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In a 2016 opinion poll on the experience of bullying to which 100,000 young people in 18 countries responded, 25 per cent reported that they had been bullied because of their physical appearance, 25 per cent because of their gender or sexual orientation and 25 per cent because of their ethnicity or national origin.
These figures, taken from UNICEF U-Report/Special Representative of the Secretary-General on Violence against Children. Ending the torment: Tackling bullying from the schoolyard to cyberspace, show that some children and young people are more vulnerable than others.
In keeping with UNESCO’s commitment to the full achievement of Education 2030 through ensuring inclusive, quality education and lifelong learning for all, UNESCO and the Institute of School Violence Prevention at Ewha Womans University, are holding an International Symposium on School Violence and Bullying: From Evidence to Action, in Seoul, Republic of Korea, from 17 – 19 January, 2017.
The International Symposium is expected to bring together 250 people from 75 countries, including teachers, learners, ministers and vice ministers of education, senior government policy officials, UN and bilateral agency representatives and other development partners, civil society, the private sector, and school communities. The unique mix of partners share the common vision of safe and non-violent learning environments for all children and young people.
“While many students are able to learn in safe and stimulating environments, others are exposed to violence and bullying, infringing on their fundamental right to education,” said Soo Hyang Choi, UNESCO Director, Division for Inclusion, Peace and Sustainable Development. “The Symposium enables the international community to come up with bold new actions to respond to school violence and bullying; and presents the m with an opportunity to implement recommendations from the UN Secretary General’s report on Protecting children from bullying, presented to the UN General Assembly in October 2016.”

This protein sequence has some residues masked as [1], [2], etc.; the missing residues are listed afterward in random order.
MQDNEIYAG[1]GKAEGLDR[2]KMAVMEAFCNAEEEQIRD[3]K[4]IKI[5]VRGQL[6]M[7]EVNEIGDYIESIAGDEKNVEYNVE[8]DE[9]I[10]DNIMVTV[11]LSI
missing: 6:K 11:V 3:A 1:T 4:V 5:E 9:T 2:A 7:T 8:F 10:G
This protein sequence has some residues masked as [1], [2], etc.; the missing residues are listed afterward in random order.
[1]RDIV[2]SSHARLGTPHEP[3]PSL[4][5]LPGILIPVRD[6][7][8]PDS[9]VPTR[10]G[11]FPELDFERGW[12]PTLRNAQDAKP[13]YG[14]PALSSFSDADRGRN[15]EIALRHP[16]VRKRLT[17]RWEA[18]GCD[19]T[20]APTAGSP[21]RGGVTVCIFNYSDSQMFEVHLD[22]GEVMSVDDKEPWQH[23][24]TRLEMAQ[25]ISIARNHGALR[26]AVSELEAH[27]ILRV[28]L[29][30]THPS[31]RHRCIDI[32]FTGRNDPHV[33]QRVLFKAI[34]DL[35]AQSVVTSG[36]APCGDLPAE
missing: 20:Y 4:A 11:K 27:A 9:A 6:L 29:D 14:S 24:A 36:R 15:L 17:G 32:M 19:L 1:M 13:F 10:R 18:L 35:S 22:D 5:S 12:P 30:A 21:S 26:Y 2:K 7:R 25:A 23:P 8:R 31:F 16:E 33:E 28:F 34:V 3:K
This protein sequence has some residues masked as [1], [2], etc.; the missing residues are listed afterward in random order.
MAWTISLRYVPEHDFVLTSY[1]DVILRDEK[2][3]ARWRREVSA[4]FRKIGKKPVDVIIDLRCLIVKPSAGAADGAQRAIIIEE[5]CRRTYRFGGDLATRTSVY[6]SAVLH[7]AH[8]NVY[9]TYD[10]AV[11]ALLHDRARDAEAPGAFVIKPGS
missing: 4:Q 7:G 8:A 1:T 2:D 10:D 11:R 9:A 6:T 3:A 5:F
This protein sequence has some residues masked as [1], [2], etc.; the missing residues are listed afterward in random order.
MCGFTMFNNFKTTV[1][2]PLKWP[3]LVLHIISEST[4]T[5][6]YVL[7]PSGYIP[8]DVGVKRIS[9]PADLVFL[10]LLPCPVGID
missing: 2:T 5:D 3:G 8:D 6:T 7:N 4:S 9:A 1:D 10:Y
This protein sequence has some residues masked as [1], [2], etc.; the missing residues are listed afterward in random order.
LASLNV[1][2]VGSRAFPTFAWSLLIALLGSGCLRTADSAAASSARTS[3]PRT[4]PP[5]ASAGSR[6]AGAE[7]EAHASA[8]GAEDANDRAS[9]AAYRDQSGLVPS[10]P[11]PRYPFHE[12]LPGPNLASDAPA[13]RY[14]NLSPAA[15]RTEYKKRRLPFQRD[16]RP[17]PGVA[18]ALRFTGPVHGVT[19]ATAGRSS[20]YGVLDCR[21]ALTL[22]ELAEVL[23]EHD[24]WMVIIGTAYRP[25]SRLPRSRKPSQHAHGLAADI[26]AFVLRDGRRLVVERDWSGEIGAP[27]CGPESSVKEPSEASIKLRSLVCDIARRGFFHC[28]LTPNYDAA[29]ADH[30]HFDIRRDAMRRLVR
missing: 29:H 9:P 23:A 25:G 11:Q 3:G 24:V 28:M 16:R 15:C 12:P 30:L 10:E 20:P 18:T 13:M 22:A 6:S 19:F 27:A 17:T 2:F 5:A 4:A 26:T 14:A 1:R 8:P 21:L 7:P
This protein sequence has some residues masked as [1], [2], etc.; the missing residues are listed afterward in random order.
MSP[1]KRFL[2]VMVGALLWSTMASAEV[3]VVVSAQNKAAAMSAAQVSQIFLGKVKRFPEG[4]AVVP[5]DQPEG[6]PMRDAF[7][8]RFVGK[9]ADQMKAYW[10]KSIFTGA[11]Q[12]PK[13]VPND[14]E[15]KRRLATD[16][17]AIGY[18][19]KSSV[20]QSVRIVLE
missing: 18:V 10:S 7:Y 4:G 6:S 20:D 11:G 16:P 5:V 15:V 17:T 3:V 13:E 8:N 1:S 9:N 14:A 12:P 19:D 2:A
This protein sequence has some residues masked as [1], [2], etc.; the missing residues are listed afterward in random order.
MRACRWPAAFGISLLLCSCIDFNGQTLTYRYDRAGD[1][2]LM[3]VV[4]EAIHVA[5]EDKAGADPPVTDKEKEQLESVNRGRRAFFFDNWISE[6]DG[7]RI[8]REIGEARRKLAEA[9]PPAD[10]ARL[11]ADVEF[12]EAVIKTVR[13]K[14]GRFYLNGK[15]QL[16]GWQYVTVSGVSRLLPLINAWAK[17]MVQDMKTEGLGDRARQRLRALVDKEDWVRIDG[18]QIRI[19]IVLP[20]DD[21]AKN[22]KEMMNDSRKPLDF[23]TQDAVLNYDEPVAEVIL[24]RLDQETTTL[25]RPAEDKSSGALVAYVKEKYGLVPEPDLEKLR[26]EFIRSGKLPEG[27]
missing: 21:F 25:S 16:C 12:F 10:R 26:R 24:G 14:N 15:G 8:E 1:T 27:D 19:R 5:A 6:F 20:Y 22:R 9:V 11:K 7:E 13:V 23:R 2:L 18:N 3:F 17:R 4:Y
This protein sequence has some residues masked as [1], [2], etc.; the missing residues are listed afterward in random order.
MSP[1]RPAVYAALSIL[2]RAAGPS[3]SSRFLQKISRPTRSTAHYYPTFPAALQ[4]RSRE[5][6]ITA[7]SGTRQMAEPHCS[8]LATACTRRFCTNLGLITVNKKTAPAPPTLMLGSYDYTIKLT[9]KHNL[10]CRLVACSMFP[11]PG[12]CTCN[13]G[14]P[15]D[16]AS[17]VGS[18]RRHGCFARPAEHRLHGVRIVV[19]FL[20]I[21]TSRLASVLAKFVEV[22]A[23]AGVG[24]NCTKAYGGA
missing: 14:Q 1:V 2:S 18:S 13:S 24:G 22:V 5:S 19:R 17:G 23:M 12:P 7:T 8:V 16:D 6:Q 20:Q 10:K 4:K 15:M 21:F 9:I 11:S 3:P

The International Symposium builds and expands on UNESCO leadership in school-related gender-based violence, including violence based on sexual orientation and gender identity and expression. It follows the release of two key 2016 reports, Out in the Open: Education sector responses to violence based on sexual orientation and gender identity/expression, and Global Guidance on addressing school-related gender-based violence.
A Global Status Report will be released at the Symposium, providing the most up to date data on the scope, nature and impact of school violence and bullying, and providing education sectors with a framework for planning and implementing effective programmes to respond.
The International Symposium has been made possible with financial support from UNESCO and the Ministry of Education of the Republic of Korea through the National Research Foundation of Korea Grant.
Source: UNESCO Education Sector